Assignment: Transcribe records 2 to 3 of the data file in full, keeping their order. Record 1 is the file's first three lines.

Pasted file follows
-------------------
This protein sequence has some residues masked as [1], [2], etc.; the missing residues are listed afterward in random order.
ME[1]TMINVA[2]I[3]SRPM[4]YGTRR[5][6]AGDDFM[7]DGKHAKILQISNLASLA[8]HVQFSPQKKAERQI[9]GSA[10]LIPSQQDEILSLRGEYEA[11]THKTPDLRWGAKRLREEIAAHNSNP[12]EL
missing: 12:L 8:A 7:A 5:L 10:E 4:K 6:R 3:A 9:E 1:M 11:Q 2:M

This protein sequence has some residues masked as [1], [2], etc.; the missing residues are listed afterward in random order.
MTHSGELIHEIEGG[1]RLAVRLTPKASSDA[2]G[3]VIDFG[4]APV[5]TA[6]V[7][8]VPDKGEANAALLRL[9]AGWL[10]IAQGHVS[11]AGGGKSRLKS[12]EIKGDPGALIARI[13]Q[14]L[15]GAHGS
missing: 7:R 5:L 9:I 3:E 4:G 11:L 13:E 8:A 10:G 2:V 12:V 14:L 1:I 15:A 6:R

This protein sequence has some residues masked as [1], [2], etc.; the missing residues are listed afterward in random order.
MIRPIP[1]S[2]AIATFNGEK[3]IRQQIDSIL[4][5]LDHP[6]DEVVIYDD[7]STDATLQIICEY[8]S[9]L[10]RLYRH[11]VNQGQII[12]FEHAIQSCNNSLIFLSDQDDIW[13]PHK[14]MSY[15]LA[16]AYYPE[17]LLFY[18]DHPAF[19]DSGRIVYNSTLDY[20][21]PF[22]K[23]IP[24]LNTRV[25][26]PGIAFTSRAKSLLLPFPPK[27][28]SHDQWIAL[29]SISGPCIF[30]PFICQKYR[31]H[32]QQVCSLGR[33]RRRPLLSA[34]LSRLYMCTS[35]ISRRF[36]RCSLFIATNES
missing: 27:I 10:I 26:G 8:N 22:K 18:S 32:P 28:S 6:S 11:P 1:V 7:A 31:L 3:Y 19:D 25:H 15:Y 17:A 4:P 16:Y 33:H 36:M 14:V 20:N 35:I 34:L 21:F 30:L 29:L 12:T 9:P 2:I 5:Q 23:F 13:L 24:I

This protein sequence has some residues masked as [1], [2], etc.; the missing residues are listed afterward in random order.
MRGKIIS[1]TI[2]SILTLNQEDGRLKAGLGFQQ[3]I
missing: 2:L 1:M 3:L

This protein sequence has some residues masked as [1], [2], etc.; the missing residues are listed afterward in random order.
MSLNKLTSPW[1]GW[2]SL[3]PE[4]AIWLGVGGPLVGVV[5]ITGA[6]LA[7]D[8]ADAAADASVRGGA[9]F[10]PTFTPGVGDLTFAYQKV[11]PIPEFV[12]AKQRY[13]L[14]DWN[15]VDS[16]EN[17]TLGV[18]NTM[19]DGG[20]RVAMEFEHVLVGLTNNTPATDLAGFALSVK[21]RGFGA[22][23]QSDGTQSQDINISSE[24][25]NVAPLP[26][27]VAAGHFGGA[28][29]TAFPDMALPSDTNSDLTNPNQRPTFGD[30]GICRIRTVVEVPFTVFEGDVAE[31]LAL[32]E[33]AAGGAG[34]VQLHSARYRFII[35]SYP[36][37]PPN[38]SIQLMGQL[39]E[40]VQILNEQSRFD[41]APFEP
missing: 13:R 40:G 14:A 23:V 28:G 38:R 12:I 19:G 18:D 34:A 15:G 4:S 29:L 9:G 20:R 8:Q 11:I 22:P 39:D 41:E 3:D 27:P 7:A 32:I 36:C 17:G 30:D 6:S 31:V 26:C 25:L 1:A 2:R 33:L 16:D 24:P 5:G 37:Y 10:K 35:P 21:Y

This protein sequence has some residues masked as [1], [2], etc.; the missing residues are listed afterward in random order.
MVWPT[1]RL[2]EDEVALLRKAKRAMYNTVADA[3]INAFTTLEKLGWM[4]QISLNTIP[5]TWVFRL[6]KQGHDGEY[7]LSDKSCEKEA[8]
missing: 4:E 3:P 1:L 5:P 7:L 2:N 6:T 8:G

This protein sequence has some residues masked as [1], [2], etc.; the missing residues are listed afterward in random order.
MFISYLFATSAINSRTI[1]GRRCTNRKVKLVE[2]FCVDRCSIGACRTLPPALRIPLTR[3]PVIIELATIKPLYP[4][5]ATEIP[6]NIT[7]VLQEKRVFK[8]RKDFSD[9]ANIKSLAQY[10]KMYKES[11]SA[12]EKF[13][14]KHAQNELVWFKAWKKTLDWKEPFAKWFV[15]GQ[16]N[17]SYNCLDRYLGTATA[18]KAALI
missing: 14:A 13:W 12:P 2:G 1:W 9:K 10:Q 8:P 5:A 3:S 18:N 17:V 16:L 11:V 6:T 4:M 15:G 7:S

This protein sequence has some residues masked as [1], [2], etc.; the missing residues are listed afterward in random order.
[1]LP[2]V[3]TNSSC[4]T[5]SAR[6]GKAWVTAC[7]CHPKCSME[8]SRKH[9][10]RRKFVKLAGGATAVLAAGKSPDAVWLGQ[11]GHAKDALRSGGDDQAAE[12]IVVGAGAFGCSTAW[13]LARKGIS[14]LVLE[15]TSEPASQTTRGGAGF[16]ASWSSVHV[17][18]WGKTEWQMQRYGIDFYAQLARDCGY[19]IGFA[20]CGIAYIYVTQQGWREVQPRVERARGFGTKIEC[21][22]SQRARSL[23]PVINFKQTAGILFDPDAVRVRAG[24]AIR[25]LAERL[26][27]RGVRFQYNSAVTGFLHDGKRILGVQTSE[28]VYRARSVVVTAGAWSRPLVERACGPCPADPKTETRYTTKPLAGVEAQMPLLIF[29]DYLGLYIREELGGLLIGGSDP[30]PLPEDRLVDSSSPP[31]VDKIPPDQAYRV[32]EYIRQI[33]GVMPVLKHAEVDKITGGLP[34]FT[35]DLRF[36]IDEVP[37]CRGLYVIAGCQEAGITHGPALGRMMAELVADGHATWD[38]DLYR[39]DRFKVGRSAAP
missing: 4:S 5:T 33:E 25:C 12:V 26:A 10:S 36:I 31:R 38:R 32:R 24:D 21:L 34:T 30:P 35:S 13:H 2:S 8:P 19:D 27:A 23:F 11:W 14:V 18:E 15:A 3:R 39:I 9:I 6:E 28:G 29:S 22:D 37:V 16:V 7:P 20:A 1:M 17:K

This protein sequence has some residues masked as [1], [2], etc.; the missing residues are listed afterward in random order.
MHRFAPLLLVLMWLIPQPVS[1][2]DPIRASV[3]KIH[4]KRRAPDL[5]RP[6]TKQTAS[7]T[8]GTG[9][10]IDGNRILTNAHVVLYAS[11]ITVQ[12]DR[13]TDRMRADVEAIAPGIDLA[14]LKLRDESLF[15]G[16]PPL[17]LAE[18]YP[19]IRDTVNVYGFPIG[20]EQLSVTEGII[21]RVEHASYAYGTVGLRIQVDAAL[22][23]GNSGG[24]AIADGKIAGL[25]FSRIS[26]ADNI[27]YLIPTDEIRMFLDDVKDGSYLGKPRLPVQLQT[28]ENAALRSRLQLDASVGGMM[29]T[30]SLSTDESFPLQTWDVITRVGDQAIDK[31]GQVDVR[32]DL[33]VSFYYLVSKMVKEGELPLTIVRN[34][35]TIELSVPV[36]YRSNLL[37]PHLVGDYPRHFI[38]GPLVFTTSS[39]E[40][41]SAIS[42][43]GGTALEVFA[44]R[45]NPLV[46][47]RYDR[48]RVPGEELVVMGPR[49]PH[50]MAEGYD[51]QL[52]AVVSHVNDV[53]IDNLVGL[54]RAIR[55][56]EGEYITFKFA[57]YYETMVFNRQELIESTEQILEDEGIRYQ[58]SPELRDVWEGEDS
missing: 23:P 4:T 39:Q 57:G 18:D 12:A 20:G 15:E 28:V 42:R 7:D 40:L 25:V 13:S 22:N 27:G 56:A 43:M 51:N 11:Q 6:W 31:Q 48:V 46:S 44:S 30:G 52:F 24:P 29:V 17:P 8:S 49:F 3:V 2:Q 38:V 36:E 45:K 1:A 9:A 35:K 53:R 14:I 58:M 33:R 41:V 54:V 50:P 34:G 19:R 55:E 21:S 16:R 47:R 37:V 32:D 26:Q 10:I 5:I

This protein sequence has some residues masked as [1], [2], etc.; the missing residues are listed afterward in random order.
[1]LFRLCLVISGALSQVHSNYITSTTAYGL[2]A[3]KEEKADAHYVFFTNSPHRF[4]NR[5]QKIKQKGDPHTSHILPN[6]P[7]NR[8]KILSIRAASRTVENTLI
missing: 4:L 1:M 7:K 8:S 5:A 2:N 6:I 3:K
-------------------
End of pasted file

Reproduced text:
This protein sequence has some residues masked as [1], [2], etc.; the missing residues are listed afterward in random order.
MTHSGELIHEIEGG[1]RLAVRLTPKASSDA[2]G[3]VIDFG[4]APV[5]TA[6]V[7][8]VPDKGEANAALLRL[9]AGWL[10]IAQGHVS[11]AGGGKSRLKS[12]EIKGDPGALIARI[13]Q[14]L[15]GAHGS
missing: 7:R 5:L 9:I 3:E 4:G 11:L 13:E 8:A 10:G 2:V 12:V 14:L 1:I 15:A 6:R

This protein sequence has some residues masked as [1], [2], etc.; the missing residues are listed afterward in random order.
MIRPIP[1]S[2]AIATFNGEK[3]IRQQIDSIL[4][5]LDHP[6]DEVVIYDD[7]STDATLQIICEY[8]S[9]L[10]RLYRH[11]VNQGQII[12]FEHAIQSCNNSLIFLSDQDDIW[13]PHK[14]MSY[15]LA[16]AYYPE[17]LLFY[18]DHPAF[19]DSGRIVYNSTLDY[20][21]PF[22]K[23]IP[24]LNTRV[25][26]PGIAFTSRAKSLLLPFPPK[27][28]SHDQWIAL[29]SISGPCIF[30]PFICQKYR[31]H[32]QQVCSLGR[33]RRRPLLSA[34]LSRLYMCTS[35]ISRRF[36]RCSLFIATNES
missing: 27:I 10:I 26:G 8:N 22:K 18:S 32:P 28:S 6:S 11:P 1:V 7:A 31:L 3:Y 19:D 25:H 15:Y 17:A 4:P 16:Y 33:H 36:M 14:V 20:N 35:I 34:L 21:F 30:L 29:L 12:T 9:P 2:I 5:Q 23:F 13:L 24:I